- Anne Midgette, THE NEW YORK TIMES, 19 AUG., 2004
“Giorgio Tozzi, a distinguished bass who spent two decades with the Metropolitan Opera and also appeared on film, television and Broadway, was a distinguished professor emeritus at Indiana University’s Jacobs School of Music, where he had taught since 1991. He was previously on the Juilliard School faculty [originally having studied with Rosa Raisa, Giacomo Rimini and John Daggett Howell].
Esteemed for his warm, smooth voice; skillful acting; pinpoint diction; and authoritative stage presence - he was 6 foot 2 in his prime - Mr. Tozzi sang 528 performances with the Met. He was so ubiquitous there for so long that THE NEW YORK TIMES was later moved to describe him (admiringly) as ‘inescapable’. Mr. Tozzi made his Met début as Alvise in Ponchielli’s LA GIOCONDA in 1955. Reviewing the performance, The NEW YORK POST wrote that he ‘proved to have a voice of beautiful quality’, adding: ‘It was rich in texture and expertly handled both as to characterization and technique’. His most famous performances at the Met include the title roles in Mussorgsky’s BORIS GODUNOV and Mozart’s MARRIAGE OF FIGARO; Ramfis in Verdi’s AÏDA; Don Basilio in Rossini’s BARBER OF SEVILLE; Philip II in Verdi’s DON CARLO; and Hans Sachs in Wagner’s DIE MEISTERSINGER VON NÜRNBERG. Mr. Tozzi began his vocal life as a baritone. He made his début (as George Tozzi) in 1948, singing Tarquinius in Benjamin Britten’s THE RAPE OF LUCRETIA. Staged at the Ziegfeld Theater on Broadway, the production also starred Kitty Carlisle.
He originated the role of the Doctor in Samuel Barber’s VANESSA, which had its world premiere at the Met in 1958. Conducted by Dimitri Mitropoulos, the production also starred Eleanor Steber and Nicolai Gedda. Mr. Tozzi’s last performance with the Met was in 1975, as Colline in Puccini’s BOHÈME.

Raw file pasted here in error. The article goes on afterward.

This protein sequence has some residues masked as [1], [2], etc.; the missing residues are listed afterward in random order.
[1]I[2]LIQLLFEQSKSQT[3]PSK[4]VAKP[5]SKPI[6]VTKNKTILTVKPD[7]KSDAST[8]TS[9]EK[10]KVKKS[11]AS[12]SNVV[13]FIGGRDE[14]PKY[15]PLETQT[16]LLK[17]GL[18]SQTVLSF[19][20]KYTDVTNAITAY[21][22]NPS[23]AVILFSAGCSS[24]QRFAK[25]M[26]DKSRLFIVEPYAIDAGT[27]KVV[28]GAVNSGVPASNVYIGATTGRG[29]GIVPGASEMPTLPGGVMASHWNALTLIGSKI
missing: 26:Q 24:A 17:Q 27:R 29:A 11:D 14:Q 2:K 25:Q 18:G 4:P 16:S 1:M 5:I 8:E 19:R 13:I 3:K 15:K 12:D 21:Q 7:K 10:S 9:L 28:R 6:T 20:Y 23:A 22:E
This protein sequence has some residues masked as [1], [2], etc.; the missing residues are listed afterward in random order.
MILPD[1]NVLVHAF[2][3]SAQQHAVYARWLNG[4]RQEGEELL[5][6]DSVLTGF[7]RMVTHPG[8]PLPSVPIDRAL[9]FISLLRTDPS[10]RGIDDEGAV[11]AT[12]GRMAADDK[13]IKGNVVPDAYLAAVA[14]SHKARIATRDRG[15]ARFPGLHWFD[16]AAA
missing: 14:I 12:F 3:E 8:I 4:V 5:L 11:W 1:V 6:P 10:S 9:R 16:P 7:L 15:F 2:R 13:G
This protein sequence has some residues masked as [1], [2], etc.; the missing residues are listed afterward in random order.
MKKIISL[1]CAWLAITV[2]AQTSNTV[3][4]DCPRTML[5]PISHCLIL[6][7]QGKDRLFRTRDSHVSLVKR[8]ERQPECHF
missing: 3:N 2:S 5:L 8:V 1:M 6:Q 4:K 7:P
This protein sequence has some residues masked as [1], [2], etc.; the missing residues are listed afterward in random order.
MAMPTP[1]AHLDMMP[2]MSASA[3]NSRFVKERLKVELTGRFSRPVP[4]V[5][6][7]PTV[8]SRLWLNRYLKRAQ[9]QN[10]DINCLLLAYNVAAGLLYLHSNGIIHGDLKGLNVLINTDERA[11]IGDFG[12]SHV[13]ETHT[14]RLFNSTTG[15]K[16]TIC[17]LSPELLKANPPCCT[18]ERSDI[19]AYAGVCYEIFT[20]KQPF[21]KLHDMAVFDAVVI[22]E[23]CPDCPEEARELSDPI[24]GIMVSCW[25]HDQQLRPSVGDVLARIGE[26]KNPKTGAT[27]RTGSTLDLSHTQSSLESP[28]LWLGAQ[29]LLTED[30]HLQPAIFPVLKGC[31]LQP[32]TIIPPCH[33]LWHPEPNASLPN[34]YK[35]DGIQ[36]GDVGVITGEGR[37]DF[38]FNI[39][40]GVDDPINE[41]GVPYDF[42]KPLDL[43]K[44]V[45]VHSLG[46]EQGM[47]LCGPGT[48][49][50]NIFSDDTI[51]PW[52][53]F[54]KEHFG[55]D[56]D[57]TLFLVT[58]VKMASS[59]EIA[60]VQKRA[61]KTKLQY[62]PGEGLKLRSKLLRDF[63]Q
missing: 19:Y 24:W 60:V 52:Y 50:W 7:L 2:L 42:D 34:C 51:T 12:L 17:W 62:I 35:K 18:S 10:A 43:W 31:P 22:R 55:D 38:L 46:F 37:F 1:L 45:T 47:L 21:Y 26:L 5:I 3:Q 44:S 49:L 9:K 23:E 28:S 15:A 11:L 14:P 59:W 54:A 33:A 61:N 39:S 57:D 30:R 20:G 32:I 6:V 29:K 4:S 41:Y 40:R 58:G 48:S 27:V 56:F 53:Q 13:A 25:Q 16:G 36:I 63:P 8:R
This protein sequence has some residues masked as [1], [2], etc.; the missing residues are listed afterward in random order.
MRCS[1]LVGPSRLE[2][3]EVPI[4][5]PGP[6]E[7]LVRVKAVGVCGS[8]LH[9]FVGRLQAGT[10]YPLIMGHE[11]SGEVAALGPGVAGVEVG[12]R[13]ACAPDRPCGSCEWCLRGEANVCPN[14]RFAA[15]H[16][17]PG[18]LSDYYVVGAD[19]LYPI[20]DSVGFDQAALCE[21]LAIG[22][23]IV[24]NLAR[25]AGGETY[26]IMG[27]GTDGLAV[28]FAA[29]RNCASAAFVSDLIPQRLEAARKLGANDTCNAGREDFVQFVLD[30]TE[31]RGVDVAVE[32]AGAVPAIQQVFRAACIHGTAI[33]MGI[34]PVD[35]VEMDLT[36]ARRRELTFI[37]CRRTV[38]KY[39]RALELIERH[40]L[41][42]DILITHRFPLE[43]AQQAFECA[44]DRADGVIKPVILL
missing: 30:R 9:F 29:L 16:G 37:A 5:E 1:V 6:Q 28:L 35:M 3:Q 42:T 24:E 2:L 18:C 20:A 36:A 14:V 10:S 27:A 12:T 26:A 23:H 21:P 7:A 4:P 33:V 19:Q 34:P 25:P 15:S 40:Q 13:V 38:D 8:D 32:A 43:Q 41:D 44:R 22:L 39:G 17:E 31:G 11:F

He also sang with the San Francisco Opera, La Scala and other companies and appeared as a soloist with major symphony orchestras throughout the United States and Europe. On film Mr. Tozzi dubbed the singing voice of the actor Rossano Brazzi in the role of Emile de Becque in SOUTH PACIFIC (1958), directed by Joshua Logan. (Mr. Tozzi had played the role himself, opposite Mary Martin, in a West Coast production of the musical the year before.) On the small screen he sang King Melchior in the 1978 television film of Gian Carlo Menotti’s AMAHL AND THE NIGHT VISITORS, also starring Teresa Stratas. On Broadway he received a Tony nomination for the role of the lonely California grape farmer Tony Esposito in the 1979 revival of Frank Loesser’s operatic musical comedy THE MOST HAPPY FELLA. (The award went to Jim Dale for BARNUM.)"
- Margalit Fox, THE NEW YORK TIMES, 2 June, 2011
"It's difficult to articulate what makes Munch's conducting special - or indeed if there even is anything identifiably unique about it. A lesser talent would simply turn out generic, cookie-cutter performances; but Munch was anything but generic. He was one of the most musical of conductors; in so many of his performances, everything simply sounds 'right'. Certainly, his experience as an orchestral musician gave him a lot of practical insight into the mechanics of directing orchestra traffic. But a classic Munch interpretation never sounds calculated. Spontaneity was one of his hallmarks, sometimes to the surprise and discomfort of the musicians playing under him. From one night to the next, a Munch performance of the same piece might be very different, depending on his mood of the moment - yet it would always sound like Munch."
- Lawrence Hansen, AMERICAN RECORD GUIDE, Nov. /Dec., 2012